I’ll admit that the design of the quarter is more simple — it’s the shape of our state (not the borders, since those extend out into the Great Lakes) as well as those of the Great Lakes.  Instead of telling the story, then, of the formation of the lakes, or the history of the shipping industry, Noles chooses to tell us of the great storm of 1913 and the devastation wreaked on the ships sailing at the time.

How, exactly, is this related to the image depicted on the coin?  It doesn’t show a boat in distress.  It doesn’t even show waves, and has little to do with Michigan itself.  I was extremely disappointed in Noles’ treatment of my state.

Fortunately, the good chapters outnumber the bad ones, which made A Pocketful of History much easier to get through.  Noles would have done better to keep out of the politics, and find the more honest stories for the coins that didn’t readily provide a  historical image for him to write about.

Rating: 3/5.

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Grass by Sheri S. Tepper

Sheri S. Tepper’s Grass, the first in the Arbai trilogy, is nothing short of amazing.  We are given a multi-layered story that keeps true to the science fiction and fantasy genres while managing to create something completely new and fresh, which is no easy task.  I was so engrossed in the book that I read the last 250 pages or so during one day.  It’s just that good.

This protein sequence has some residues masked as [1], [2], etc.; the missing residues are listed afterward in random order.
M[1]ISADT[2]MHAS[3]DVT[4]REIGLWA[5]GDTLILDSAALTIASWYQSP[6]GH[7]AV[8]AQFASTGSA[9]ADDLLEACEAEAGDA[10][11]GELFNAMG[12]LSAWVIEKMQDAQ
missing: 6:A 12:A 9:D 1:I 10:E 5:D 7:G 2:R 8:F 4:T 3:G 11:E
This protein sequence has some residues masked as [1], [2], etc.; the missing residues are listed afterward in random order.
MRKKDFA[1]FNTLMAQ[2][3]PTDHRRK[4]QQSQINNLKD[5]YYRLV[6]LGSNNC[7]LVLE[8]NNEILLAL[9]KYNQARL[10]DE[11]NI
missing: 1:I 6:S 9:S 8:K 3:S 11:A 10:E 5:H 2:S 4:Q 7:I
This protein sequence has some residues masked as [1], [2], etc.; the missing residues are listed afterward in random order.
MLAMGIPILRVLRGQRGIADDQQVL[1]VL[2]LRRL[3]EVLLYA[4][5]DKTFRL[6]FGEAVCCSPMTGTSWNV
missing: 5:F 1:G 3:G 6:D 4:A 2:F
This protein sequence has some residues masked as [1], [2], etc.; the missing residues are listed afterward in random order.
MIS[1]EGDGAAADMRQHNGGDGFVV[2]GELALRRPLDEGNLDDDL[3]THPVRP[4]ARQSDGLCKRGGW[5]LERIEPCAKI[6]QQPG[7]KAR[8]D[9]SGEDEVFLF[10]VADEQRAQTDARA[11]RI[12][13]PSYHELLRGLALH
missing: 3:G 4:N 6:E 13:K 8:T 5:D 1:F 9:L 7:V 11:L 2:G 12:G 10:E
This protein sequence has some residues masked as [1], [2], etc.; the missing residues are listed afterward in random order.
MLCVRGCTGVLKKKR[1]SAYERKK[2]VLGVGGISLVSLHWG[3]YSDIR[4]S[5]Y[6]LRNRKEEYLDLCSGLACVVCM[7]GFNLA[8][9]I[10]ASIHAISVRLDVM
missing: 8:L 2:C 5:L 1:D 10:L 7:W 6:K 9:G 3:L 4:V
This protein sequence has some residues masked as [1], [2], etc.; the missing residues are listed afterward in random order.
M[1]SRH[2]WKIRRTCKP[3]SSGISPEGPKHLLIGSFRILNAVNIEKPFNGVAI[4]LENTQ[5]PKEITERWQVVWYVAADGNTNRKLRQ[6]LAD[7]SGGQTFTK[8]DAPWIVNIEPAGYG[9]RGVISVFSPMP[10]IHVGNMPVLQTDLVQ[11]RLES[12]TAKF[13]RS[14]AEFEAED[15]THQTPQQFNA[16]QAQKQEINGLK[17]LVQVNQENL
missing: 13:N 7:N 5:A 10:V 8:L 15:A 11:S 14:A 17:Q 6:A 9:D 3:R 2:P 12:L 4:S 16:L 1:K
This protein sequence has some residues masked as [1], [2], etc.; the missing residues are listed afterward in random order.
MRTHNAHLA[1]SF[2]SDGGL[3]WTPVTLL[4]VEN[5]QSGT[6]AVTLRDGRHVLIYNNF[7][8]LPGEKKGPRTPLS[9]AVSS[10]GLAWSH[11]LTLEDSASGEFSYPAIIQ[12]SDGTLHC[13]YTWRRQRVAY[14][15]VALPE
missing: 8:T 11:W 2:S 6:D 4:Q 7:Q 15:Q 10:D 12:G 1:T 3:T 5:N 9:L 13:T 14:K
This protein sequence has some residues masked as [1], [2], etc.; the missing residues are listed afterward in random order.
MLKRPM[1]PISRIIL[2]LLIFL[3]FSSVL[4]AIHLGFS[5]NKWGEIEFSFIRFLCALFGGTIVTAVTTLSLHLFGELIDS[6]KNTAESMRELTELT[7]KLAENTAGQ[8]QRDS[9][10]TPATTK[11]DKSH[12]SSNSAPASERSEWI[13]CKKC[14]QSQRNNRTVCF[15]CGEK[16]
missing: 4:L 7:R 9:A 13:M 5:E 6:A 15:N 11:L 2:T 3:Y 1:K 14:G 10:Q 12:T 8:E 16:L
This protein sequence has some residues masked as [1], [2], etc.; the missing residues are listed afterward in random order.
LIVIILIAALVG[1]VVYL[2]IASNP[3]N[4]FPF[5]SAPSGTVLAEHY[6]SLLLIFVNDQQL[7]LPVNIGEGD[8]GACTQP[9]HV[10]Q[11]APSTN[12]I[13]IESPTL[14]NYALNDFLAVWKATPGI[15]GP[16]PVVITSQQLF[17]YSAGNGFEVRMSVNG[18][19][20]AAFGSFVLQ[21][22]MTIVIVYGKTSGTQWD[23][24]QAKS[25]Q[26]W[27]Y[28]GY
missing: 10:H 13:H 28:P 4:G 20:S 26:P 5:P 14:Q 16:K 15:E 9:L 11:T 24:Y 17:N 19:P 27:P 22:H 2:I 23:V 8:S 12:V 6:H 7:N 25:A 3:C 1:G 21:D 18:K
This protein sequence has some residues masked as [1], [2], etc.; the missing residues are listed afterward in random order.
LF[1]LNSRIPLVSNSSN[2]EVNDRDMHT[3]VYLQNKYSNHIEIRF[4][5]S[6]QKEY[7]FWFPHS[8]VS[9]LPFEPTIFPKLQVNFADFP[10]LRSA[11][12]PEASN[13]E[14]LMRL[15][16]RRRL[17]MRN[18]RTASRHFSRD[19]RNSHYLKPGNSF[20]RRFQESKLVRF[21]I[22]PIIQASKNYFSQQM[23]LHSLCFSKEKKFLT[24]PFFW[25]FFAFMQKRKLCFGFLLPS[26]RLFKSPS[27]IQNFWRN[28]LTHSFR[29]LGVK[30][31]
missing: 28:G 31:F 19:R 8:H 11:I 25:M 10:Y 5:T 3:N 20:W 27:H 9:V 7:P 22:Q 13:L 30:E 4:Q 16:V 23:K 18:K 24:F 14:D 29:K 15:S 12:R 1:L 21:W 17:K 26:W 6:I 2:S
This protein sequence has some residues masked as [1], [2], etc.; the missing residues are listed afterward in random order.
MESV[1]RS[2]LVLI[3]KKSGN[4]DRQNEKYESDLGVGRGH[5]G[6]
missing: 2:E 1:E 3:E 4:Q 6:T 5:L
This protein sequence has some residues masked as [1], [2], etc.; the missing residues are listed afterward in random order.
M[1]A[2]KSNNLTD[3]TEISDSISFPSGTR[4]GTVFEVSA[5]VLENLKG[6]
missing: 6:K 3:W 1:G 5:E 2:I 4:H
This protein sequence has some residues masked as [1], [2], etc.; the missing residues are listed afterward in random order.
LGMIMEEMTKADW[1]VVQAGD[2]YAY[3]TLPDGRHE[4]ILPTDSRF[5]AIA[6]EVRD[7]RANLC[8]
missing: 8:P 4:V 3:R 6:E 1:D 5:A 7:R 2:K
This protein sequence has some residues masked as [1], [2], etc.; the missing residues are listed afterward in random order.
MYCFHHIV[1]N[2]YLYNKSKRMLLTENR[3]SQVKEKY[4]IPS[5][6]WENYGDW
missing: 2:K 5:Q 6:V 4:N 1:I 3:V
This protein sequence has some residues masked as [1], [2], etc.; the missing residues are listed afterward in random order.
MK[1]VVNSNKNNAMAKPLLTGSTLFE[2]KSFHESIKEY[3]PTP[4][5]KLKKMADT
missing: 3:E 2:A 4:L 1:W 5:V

A universal plague has broken out amongst the people of Grass‘ universe.  People are becoming sick and dying, even years after being exposed.  The doctors and scientists don’t know how to stop it.  The only ones with any information, it seems, are the leaders of Sanctity, the most popular religion.  The head of Sanctity decides to send his nephew to Grass, the only planet that has had no sickness.  And thus, Rigo, Marjorie, and their two children end up in an entirely new world with unfamiliar rules and strange taboos.

The wonderful about Grass is that Tepper has shaped it to be so many things.  The main plot circles around Grass and its relationship with the plague.  But it’s easy for the reader to completely forget about the disease and explore the relationships between Marjorie and those around her.  She’s our protagonist, and Tepper positions us well in her head.